Policies premised more on class-warfare than sound economics, are not going to get us out of this recession. They may actually delay recovery.

In my last post, I discussed the example of a ban on “golden parachutes” for top executives. Now, another item from the Treasury’s pay rules for companies receiving “extraordinary assistance” that may soon be foisted on the broader market: executive pay caps.

The rule is short and sour: Senior executives can receive no more than $500,000 in total annual compensation. They can also receive restricted stock that has no value until after the government loans have been repaid.

The result: once again, unintended and counterproductive consequences that will sap incentives for economic growth.

First, let’s get something out of the way here: $500,000 per year, while a large amount, is hardly extravagant. Think: Is someone like Steve Jobs at Apple worth that much? The market seems to think he’s worth billions to the company. Annual compensation of $500,000 or more is not outrageous in every case. It depends on the situation.

And it’s not far-fetched at all that some executives bring much more than $500,000 in value to their companies—and now, especially, when we’re desperate for economic growth, hopefully much, much more!

But the government’s rule brooks no exception.

Thus firms subject to the rules won’t be able to pay for big talent—those exceptional individuals who really are worth the big bucks. Law professor Larry Ribstein suggests that the cap could “hasten the flight of talent” out of Wall Street firms and into private equity partnerships, where the earnings are limited only by results. The first to leave, of course, will be those worth the most money—that is, the most talented. That’s not good news, especially for the corporations that have needed “extraordinary assistance” and now need extraordinary performance. As Ribstein puts it, “These are the executives and companies for which incentive pay is most important.”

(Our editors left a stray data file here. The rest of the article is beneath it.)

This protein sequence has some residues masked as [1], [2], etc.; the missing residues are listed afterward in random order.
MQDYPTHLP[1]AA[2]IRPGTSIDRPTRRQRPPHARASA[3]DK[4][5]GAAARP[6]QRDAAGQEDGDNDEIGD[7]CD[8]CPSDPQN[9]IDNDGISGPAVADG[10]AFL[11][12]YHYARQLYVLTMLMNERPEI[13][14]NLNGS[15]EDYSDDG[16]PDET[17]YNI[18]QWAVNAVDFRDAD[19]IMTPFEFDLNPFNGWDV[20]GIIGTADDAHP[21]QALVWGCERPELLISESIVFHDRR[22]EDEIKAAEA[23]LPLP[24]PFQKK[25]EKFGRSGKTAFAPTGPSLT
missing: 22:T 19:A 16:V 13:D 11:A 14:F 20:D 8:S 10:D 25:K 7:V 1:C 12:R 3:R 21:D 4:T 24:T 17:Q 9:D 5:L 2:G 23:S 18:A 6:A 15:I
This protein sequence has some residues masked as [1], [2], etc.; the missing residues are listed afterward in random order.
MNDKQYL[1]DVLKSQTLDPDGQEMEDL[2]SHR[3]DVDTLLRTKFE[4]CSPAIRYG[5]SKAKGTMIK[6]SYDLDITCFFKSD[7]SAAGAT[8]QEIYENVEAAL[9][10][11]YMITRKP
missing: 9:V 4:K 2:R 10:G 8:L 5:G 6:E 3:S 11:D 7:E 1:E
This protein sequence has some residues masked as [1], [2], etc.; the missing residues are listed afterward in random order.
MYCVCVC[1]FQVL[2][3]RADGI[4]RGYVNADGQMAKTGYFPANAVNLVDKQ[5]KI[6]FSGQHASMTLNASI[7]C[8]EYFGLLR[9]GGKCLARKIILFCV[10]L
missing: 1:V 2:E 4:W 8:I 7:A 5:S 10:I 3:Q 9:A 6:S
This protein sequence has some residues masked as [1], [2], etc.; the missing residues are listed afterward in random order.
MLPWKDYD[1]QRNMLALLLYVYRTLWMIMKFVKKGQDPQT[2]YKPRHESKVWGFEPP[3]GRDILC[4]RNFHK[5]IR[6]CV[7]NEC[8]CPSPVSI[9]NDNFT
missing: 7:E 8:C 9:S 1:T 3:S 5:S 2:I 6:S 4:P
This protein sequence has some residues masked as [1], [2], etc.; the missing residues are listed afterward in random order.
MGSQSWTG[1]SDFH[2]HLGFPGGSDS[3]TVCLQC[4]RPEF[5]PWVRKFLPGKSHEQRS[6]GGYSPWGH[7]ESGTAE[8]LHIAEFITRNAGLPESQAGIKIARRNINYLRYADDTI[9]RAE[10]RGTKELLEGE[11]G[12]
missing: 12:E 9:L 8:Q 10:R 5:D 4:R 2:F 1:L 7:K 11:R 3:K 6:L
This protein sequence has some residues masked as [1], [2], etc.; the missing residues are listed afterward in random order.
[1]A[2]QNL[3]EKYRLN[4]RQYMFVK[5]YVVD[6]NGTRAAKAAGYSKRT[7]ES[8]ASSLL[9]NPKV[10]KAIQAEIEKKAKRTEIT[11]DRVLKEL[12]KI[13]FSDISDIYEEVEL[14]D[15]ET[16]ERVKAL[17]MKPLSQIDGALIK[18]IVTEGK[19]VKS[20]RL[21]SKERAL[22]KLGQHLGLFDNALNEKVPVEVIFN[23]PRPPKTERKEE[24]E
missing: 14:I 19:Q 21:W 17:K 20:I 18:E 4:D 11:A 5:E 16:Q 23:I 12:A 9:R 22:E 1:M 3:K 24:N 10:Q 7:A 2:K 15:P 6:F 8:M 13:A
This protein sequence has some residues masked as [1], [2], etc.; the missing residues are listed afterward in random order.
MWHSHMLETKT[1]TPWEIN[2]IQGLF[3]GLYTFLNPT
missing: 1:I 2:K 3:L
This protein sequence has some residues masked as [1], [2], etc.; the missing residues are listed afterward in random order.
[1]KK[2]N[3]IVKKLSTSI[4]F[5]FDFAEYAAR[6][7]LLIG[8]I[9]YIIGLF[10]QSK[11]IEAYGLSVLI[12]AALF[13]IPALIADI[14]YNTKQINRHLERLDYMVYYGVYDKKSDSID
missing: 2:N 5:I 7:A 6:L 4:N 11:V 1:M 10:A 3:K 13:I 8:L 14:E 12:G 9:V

And even if the brilliant types stay on at lower pay, they may not put their all into their work. After all, once you’ve maxed out compensation for the year, why bother putting in 12-hour days and working weekends?

One way to get around these problems is to get around the rules. In other words, provide perks, lots of them, so that effective compensation is far higher than reported compensation. Executive jets, for now, are off the table, but personal assistants, cars and drivers, and many other luxury trappings are still game. But all these things are less efficient than just paying compensation, so they will cost companies and their shareholders more. Even worse, perks aren’t a perfect substitute for a carefully crafted compensation agreement that aligns an executives incentives with shareholders’. So if the caps don’t strictly hold, the net result could be higher expenses and, yet again, poor performance.

Finally, John Carney points out one additional consequence for the financial industry (though it may be more broadly applicable): the end of job-exit as a signal. In economics, “signaling” is how individuals convey information to others, often through their actions. For example, a college degree signals to employers that you’re likely to be a good worker. On Wall Street, talent walking out the door signals that your firm is in big trouble. But with pay caps, there’s little reason to exit so swiftly. Some corporations might take advantage of this state of affairs to take big risky bets. And when a business really is in dire straits, there will be a longer lag before it comes to light, making it harder for investors to judge that business’s health. That won’t help the investment markets one bit.

Again, class warfare is no substitute for good economic policy—indeed, the two are often precisely opposed.